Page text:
European E. Coli Outbreak Blamed On Vegetables

Two new deaths linked to mysterious bacterial outbreakĀ blamed on tainted vegetables were reported asĀ number of reported cases continues to rise.

BERLIN (AP) -- Two new deaths linked to a mysterious bacterial outbreak in Europe blamed on tainted vegetables were reported Tuesday, including the first outside Germany, as the number of reported cases continued to rise.

The deaths brought to 16 the total number of fatalities linked to the E. coli outbreak, with northwestern Germany the hardest-hit region.

Hospital officials in Boras, Sweden, announced the death of woman in her 50s who was admitted on May 29 after a trip to Germany. In Paderborn, Germany, the local council said an 87-year-old woman who also suffered from other ailments had died.

In Germany, the national disease control center said 373 people were sick with the most serious form of the outbreak -- hemolytic uremic syndrome, or HUS, a rare complication arising from an infection most commonly associated with E. coli. That figure was up from the 329 reported Monday.

Susanne Glasmacher, a spokeswoman for the Robert Koch Institute, said another 796 people have been affected by the enterohaemorrhagic E.coli, also known as EHEC, bacteria -- making a total of more than 1,150 people infected.

Hundreds of people also have been sickened in other European countries, but until Tuesday Germany had seen the only deaths.

The same strain of E.coli now in Europe hit the U.S. state of Montana in 1994, leaving 11 people sick, including four who were hospitalized. A year earlier, a related strain of E.coli killed four children in the western United States and sickened about 500 people after they ate contaminated hamburgers at a fast-food chain, Jack in the Box. Unlike those limited outbreaks, however, the European one is much larger, deadlier, and predominantly striking adults.

In Sweden, hospital medical chief Jerker Isacson said Tuesday that the Swedish woman who died had been ill for a few days before she arrived at the hospital on Sunday and died early Tuesday.

"She developed serious complications, among other things on the kidneys," he said.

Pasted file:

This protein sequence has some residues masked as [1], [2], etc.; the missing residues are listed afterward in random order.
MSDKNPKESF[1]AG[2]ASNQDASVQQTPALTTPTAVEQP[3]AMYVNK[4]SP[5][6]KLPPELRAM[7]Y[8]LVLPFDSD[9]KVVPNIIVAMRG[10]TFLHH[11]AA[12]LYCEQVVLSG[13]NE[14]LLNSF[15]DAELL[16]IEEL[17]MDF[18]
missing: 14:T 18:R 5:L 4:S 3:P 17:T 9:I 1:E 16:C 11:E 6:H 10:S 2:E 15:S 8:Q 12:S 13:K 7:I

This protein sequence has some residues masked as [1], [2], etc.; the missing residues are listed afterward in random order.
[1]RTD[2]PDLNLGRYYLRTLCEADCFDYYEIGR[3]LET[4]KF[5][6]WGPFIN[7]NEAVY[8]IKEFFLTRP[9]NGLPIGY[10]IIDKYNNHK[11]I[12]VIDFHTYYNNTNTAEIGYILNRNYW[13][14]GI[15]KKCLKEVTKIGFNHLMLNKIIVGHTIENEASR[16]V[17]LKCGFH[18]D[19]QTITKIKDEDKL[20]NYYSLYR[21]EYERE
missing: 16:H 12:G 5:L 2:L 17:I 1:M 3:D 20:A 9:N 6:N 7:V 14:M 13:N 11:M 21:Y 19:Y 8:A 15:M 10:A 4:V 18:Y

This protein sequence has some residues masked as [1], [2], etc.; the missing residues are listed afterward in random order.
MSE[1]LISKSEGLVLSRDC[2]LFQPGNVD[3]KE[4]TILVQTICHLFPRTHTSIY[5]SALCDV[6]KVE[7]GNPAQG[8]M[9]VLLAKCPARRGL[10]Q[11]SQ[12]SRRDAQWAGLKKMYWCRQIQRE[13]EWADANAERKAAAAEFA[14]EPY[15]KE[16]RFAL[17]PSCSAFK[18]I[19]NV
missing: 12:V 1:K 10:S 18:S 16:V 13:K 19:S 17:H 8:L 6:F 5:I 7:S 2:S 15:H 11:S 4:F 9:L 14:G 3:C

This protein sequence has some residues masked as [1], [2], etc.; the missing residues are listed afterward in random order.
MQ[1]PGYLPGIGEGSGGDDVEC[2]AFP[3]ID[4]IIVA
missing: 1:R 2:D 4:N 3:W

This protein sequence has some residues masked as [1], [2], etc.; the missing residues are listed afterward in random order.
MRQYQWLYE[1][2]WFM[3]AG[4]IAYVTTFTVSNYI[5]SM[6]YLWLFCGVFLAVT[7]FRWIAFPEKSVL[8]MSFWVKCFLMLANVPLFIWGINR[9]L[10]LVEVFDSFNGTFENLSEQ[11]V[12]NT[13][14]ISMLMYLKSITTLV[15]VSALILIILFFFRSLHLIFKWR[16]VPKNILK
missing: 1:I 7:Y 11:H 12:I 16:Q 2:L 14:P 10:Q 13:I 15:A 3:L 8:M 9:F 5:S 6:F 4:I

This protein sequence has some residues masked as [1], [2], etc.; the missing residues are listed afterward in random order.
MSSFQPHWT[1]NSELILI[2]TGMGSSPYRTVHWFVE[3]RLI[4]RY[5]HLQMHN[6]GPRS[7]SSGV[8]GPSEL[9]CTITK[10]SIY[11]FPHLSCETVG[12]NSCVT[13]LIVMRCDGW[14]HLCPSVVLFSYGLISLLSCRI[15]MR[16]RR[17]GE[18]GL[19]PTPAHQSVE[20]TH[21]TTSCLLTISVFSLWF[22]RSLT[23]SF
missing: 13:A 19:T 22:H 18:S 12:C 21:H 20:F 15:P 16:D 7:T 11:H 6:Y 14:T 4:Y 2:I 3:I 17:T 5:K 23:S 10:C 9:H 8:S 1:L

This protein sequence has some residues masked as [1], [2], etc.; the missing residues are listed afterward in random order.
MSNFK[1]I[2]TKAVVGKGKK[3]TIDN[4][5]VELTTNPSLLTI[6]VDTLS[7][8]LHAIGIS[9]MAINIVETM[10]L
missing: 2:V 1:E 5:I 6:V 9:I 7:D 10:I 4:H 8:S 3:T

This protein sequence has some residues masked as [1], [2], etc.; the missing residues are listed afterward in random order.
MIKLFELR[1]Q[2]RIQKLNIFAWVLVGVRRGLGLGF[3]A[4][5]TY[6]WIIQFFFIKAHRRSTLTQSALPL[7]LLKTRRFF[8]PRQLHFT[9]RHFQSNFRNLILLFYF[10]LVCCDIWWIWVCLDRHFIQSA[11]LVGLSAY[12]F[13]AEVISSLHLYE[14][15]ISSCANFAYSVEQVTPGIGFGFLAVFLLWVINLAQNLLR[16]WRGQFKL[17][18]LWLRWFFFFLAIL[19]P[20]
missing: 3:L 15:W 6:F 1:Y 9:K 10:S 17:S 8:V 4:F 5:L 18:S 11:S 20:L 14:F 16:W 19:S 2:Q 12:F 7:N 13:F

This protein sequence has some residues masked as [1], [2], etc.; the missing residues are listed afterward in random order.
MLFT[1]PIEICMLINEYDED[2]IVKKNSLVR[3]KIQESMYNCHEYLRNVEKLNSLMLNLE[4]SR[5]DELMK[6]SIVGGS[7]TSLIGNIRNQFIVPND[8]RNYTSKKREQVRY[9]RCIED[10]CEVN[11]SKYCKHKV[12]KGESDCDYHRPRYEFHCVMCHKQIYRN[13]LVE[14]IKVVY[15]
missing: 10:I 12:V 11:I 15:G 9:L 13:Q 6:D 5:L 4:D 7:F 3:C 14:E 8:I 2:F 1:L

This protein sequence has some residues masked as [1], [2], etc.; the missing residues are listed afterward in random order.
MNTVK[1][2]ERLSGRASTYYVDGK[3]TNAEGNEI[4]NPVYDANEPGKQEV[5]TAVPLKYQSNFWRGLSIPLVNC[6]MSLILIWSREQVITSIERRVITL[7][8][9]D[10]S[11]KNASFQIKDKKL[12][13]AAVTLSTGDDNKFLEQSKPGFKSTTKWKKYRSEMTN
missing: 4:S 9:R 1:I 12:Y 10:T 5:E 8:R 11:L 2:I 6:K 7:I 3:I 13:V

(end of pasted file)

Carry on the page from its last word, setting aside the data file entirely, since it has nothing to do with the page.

The Swedish Institute for Communicable Disease Control on Monday said 39 Swedes have been infected with EHEC so far, including 15 with the severe HUS.

Britt Akerlind, spokeswoman at the institute, said it is unclear why so many Swedes had been infected, but said it could be that efficient reporting mechanism in the Nordic country means more cases have been discovered here.

Other cases have been reported in Denmark, France, the U.K., the Netherlands and Switzerland.

Germany's Federal Institute for Risk Assessment is still warning consumers to avoid all cucumbers, lettuces and raw tomatoes as the outbreak is investigated. Although the number of officially reported cases has shot up since late last week, regional officials have said this week that they are seeing a sharp drop-off in the number of new cases.

European Union officials have said that German authorities identified cucumbers from the Spanish regions of Almeria and Malaga as possible sources of contamination and that a third suspect batch, originating either in the Netherlands or in Denmark and traded in Germany, is also under investigation.

They have also noted, however, that the transport chain is long, and the cucumbers from Spain could have been contaminated at any point along the route.

Adding to the confusion, authorities in Hamburg, where four suspect cucumbers were found last week -- three from Spain -- said tests on two of the vegetables had found a different strain of EHEC from the one carried by patients in the city.

"Our hope of discovering the source of the cases of severe complications with HUS unfortunately has not been fulfilled by these first results," said Hamburg state health minister Cornelia Pruefer-Storcks.

However, her ministry stressed that the EHEC contamination of the tested cucumbers still posed a health risk.

The Danish Veterinary and Food Administration said Tuesday that no traces of EHEC bacteria were found in tests conducted over the weekend.

"There is therefore nothing that indicates that Danish cucumbers are the source of the serious E.coli outbreak that has infected several patients in Germany, Denmark and Sweden," the agency said.

In the meantime, Russia's chief sanitary agency on Monday banned the imports of cucumbers, tomatoes and fresh salad from Spain and Germany pending further notice.

It said that it may even ban the imports of fresh vegetables from all European Union member states due to the lack of information about the source of infection.

Geir Moulson in Berlin and Karl Ritter and Malin Rising in Stockholm contributed to this story.

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